The latest meeting of the Dawson Springs City Council, which was held on Tuesday, began with an audit report from Berry, Kington & Utley, PSC. Shellie Utley offered City Clerk Janet Dunbar and the City a congratulatory “Excellent job,” due to a total increase of $92,329. According to Dunbar, the increase was a summation from “all accounts,” which includes the “general fund, road aid, ABC, etc.”
In his department’s recount of 2019, Dawson Springs Police Chief Mike Opalek had one major concern: “It’s disturbing to me--meaning I don’t like it at all--within the city limits of Dawson Springs in 2019, we had 11 vehicle thefts.”
“Every one of those--when the vehicle was stolen--the car was unlocked and the keys were in it,” said Opalek. “In a small town like Dawson Springs, we should not have 11 vehicle thefts.”
“Our citizens trust our police department,” said Mayor Chris Smiley.
After returning from closed session due to pending litigation in which no announcement was made or action taken, council member Kenny Mitchell brought a concern before the council regarding the confusion of multiple stop signs located on Locust Street.
“The road behind Miss Becky’s (restaurant)--that one way--going towards the Whiteway Motel, there is a stop sign there,” said Mitchell. “There is also a stop sign at the Whiteway Motel, and there is a stop sign at (highway) 109.”
“I’ve had a number of people talk to me about the stop sign on the one way,” Mitchell continued. “There are cars coming down from the Clarkdale Court direction, with cars almost hitting them because motorists are not stopping.”
“What you are saying is there are three stop signs--two on Locust Street,” asked Dunbar.
“Maybe we should take one of them out,” suggested Smiley.
“I think it’s worth looking into, because people think they have the right-of-way when they don’t,” said Mitchell.
Council member Mark McGregor suggested removing the stop sign located on Locust Street behind the motel (formerly the Whiteway, most recently known as the Spring Inn).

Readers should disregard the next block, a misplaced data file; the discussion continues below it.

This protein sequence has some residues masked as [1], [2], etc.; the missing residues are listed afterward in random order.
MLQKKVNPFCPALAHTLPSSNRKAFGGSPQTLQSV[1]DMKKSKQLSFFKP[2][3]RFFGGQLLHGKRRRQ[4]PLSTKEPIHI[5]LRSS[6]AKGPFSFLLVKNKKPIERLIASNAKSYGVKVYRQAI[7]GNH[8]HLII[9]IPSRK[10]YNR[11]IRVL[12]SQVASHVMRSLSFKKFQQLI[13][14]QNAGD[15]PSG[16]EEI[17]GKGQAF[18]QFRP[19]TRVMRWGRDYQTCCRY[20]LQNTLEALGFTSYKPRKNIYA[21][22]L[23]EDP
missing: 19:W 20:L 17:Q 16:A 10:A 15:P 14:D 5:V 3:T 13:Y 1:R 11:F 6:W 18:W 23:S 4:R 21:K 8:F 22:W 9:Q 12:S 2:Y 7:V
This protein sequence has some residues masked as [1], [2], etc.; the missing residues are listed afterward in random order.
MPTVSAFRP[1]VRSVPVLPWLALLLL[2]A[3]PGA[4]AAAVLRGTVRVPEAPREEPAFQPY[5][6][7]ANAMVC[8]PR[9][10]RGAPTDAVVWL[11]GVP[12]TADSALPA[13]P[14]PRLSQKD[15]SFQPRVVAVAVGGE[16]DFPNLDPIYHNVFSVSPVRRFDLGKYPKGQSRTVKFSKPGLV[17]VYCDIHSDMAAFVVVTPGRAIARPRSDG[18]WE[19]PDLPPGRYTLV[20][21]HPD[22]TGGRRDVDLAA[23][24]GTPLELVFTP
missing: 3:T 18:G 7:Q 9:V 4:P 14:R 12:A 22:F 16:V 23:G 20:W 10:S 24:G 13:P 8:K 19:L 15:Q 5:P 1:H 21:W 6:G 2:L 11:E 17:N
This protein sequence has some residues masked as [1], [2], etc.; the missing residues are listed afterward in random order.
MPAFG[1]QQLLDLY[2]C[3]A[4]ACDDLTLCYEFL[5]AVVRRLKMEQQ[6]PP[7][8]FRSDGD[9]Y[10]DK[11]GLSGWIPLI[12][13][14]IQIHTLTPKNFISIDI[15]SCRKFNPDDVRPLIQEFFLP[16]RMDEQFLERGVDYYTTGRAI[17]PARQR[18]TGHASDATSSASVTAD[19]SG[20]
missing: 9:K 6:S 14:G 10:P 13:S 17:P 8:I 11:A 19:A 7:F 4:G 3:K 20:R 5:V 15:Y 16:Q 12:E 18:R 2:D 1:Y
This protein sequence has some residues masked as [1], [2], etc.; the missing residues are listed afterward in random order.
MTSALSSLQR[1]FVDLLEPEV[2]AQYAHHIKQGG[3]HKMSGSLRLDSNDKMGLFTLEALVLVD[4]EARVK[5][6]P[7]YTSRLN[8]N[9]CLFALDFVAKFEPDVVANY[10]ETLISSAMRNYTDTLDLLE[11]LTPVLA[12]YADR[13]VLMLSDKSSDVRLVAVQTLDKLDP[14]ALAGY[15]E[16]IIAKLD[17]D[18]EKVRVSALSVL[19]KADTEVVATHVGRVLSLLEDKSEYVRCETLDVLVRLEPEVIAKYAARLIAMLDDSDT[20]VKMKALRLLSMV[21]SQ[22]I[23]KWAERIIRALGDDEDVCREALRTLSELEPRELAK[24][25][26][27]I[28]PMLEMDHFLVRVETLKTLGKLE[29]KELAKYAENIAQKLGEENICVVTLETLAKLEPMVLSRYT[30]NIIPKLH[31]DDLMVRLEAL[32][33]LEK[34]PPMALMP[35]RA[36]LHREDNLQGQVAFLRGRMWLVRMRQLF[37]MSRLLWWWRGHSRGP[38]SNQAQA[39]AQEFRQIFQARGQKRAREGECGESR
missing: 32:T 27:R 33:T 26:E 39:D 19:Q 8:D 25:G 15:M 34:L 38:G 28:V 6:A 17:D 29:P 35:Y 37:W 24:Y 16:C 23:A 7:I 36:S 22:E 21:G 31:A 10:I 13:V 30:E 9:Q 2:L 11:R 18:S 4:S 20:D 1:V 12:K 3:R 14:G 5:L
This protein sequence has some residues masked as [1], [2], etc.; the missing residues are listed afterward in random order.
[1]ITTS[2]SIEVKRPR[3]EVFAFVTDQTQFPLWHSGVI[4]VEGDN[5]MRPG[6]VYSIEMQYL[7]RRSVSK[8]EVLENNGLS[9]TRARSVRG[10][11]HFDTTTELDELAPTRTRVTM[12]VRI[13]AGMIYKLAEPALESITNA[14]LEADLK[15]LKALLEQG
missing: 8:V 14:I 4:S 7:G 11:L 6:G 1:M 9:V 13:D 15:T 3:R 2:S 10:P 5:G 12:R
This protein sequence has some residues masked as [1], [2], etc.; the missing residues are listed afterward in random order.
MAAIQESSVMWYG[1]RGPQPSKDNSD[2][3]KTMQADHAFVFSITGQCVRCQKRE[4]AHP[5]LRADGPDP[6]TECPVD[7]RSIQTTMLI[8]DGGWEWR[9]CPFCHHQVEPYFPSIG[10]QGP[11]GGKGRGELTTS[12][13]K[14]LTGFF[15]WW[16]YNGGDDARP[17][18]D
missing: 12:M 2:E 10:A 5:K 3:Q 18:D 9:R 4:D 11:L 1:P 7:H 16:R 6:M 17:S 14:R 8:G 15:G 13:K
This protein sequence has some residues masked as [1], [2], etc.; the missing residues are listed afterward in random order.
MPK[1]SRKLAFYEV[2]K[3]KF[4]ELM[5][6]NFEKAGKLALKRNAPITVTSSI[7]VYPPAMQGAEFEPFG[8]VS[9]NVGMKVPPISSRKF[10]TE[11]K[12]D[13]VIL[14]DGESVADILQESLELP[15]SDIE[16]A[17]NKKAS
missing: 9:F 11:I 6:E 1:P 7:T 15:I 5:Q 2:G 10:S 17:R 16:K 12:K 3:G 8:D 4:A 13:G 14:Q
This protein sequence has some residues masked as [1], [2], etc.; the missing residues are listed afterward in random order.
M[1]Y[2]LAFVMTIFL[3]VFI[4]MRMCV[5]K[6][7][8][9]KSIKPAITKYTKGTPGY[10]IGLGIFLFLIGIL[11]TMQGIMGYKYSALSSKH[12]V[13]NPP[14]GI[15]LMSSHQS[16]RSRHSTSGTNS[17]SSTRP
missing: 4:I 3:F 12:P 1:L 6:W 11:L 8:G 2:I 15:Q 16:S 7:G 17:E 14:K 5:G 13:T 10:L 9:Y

“That way--anyone coming from Flower Street--they have to stop,” said Smiley. “That stop sign is actually on the wrong side of the road.”
“No wonder motorists aren’t stopping,” said Dunbar.
“What do we have to do to remove it?” asked McGregor.
“By ordinance,” said Dawson Springs City Attorney Ben Leonard. “I have a form I’ll send you to initiate the process.”
In other news, the council:
• listened to a report presented by Code Enforcement Officer Fred Rawley. “In 2019, we were successful in closing 65 files,” said Rawley. “We currently have 16 active files, have contacted 11 of those, and have issued 5 citations out of that group.”
• announced that the city’s offices will be closed on February 17 to observe Presidents’ Day, with garbage collection delayed one day during that week.
• reported that tickets are still available for the “Preserve Darby House Dinner” scheduled for February 8 at 6:00 p.m. Tickets are $25 each, or $40 per couple, and can be purchased at City Hall.
• In his mayor’s supplement, Smiley asked citizens to participate in the 2020 Census. “Help our community count and fill out your Census online or on paper,” said Smiley. “These numbers determine the amount of aid and grant monies we get from state and federal funding, including roads, economic development, housing projects, etc.”